Simple Steps on How To Invest In Stocks

Some people might find it risky to invest in stocks because of the process and the amount of capital required to start. The key to success as a beginner is to be teachable, interested, and committed to learning. You’ll know if it’s right for you along the way.

What makes stock investment simple for beginners? More and more institutions are offering brokerage accounts, which allow you to buy and sell individual stocks, stock funds, and a variety of other investments, as well as a variety of services to assist you. However, for a beginner investor, all of the options can be daunting.

I’ll walk you through the actions you need on how to invest in stocks.

3 Steps on How to Invest in Stocks

Step 1: Decide How You Want to Invest

You buy or invest in stocks through a brokerage house, either by opening a traditional account and placing your orders by telephone or in-person or by opening an online account and trading electronically.

When you work with a brokerage firm either directly or electronically, you give the order to buy, including the number of shares. Typically you buy in increments of 100 shares, or what is known as a round lot, and your cost is the price per share times the number of shares.

You will pay a commission based on the amount of the trade or the number of shares, though some electronic trades have fixed commissions, usually for the first 1,000 shares of any one stock you buy.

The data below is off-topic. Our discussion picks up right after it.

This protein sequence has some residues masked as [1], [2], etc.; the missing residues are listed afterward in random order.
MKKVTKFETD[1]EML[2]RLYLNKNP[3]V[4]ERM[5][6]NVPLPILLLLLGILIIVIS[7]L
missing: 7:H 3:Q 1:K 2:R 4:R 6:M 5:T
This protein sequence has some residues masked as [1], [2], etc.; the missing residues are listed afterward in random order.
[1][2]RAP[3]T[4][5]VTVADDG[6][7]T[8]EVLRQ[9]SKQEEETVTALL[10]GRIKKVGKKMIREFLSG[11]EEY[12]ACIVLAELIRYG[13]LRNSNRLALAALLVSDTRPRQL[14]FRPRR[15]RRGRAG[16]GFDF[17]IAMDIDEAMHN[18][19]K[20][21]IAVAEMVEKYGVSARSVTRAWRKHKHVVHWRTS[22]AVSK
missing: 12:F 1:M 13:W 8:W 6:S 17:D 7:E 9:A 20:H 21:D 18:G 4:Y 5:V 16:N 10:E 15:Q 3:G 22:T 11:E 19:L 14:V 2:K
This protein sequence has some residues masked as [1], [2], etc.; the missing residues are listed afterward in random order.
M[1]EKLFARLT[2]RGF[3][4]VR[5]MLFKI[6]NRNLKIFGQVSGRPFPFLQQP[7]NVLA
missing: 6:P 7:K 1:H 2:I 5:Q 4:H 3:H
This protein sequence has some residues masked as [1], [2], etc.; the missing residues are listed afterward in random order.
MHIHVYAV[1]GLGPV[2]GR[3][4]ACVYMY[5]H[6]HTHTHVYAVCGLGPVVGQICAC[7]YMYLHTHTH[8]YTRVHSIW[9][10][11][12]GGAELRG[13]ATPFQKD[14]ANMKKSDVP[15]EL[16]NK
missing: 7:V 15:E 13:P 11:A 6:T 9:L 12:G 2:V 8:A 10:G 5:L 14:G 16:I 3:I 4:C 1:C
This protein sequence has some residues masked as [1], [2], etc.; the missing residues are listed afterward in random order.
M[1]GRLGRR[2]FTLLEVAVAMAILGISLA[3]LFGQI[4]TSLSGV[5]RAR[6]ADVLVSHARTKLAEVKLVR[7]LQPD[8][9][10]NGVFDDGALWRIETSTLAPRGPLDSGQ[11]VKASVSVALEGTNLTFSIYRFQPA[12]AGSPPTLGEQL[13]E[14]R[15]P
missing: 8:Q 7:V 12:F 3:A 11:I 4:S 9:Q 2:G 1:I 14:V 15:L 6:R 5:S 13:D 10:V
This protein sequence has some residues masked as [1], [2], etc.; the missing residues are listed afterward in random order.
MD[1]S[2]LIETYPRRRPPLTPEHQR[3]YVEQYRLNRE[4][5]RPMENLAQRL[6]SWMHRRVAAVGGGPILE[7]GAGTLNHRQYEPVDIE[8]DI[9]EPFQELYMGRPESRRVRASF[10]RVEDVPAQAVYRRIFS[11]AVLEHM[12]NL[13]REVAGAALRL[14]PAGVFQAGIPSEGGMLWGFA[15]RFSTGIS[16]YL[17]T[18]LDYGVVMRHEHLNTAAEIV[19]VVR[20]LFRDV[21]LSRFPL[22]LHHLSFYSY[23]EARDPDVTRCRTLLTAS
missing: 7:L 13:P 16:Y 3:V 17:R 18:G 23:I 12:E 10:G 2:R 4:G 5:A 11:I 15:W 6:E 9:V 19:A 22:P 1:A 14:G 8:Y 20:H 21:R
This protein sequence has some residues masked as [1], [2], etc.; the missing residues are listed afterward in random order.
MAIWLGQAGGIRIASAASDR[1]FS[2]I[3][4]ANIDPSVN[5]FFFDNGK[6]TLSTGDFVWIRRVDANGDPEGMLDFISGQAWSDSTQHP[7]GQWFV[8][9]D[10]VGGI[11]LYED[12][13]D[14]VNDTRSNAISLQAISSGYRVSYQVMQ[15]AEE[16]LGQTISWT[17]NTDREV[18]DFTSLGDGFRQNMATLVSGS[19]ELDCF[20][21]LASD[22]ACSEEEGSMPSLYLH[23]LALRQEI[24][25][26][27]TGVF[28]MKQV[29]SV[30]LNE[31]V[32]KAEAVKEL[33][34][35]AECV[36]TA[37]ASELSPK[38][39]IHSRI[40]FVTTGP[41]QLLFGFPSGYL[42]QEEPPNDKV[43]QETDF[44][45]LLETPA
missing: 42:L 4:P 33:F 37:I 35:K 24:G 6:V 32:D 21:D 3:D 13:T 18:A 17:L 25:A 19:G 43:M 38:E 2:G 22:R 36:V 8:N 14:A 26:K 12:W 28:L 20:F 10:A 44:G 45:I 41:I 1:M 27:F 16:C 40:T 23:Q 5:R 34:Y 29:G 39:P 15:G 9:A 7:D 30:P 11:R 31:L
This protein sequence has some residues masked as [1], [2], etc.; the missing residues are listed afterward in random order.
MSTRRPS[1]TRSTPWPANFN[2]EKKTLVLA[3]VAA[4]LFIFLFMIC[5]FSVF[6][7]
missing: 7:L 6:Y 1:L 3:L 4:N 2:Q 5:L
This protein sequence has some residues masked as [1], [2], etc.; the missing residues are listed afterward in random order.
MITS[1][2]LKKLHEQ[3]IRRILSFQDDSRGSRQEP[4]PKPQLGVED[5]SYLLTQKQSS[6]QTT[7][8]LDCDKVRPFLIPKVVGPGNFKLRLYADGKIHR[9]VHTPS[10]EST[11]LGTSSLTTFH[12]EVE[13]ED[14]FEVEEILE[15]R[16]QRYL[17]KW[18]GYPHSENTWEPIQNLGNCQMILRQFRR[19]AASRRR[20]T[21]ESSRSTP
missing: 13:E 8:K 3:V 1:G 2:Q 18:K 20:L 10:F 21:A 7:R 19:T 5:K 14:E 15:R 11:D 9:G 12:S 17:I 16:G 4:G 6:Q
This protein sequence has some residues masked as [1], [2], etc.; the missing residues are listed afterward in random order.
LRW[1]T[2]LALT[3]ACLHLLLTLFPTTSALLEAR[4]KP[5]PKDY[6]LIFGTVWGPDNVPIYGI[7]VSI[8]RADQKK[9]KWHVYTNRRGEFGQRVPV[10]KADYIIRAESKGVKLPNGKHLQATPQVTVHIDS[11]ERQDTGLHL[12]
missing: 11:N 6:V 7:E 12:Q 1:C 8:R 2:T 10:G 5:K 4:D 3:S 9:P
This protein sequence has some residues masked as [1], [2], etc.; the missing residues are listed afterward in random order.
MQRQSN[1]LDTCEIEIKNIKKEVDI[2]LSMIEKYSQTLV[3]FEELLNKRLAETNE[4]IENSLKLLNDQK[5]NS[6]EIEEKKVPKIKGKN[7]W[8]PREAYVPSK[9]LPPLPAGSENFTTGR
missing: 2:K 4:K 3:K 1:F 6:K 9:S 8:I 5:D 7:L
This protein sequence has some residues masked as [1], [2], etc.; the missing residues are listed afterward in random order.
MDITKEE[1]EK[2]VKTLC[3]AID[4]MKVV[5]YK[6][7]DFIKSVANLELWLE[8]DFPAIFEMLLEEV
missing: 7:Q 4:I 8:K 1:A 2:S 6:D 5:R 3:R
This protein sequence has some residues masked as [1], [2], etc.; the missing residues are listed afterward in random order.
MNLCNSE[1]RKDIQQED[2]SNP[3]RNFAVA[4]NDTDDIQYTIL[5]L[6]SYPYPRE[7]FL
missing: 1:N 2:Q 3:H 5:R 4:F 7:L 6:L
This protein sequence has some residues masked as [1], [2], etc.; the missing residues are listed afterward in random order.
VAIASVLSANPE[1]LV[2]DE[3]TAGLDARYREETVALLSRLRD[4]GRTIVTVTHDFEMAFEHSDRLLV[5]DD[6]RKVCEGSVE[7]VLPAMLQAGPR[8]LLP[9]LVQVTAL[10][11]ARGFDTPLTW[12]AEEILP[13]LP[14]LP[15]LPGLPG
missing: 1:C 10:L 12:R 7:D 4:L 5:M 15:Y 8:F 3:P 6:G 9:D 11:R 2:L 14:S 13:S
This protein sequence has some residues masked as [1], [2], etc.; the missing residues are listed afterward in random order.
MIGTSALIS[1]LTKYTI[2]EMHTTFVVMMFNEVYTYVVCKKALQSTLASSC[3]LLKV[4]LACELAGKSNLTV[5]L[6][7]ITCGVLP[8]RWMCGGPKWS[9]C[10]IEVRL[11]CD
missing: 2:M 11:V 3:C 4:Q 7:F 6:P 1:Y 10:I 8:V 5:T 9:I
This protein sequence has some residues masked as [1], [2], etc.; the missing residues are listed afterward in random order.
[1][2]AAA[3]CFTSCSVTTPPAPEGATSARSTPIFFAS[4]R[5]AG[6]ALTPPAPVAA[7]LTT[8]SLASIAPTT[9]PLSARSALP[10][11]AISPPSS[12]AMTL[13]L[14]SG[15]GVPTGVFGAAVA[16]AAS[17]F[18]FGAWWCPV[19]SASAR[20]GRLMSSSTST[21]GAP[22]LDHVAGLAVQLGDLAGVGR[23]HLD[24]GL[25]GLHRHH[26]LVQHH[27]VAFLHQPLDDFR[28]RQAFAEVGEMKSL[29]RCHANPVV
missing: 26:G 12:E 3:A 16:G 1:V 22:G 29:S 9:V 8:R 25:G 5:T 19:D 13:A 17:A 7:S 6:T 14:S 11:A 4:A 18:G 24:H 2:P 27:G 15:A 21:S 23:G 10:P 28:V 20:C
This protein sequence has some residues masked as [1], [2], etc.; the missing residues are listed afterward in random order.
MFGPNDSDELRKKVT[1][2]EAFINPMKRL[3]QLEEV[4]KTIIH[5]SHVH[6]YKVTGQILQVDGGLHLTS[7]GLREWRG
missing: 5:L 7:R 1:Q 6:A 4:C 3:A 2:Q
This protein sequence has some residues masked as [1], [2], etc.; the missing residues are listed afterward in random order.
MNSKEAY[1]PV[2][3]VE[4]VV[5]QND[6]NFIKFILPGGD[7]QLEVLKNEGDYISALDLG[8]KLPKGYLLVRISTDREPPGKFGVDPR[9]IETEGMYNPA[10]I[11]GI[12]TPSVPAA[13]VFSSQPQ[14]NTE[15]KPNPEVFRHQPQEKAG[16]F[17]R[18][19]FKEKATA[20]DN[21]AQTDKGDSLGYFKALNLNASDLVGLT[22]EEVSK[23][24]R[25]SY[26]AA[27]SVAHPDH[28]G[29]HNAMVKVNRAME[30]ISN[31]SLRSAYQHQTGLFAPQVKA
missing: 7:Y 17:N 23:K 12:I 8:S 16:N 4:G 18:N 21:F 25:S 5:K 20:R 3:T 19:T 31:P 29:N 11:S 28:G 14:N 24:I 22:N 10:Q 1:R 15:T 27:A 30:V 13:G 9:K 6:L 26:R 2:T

Take Note of The Price When You Invest in Stocks

A stock’s price is determined by what investors are willing to pay for it. If the market as a whole is doing well and/or the issuing company is profitable, the price tends to increase. If the opposite is true, the price tends to decline. There is no accurate way to predict what those changes will be, especially in the short term.

Over time, the general tendency has been for stock prices to increase.

Sometimes if the price climbs higher than the issuing company thinks investors will pay, they

do a stock split to increase the number of shares and lower the price per share. For example, if you owned 100 shares of a stock trading at $100 a share, in a two-for-one split you would end up with 200 shares trading at $50.

The Value of Stock

There are a number of ways to evaluate a company and its stock before you buy, including the patterns of sales and earnings, its debt, and the stock’s price-earnings ratio, or p/e: its current stock price divided by its earnings.

Some experts argue that a P/E much higher than the market norm- currently around 25 means the company may have a more difficult time producing a large enough return to increase in value.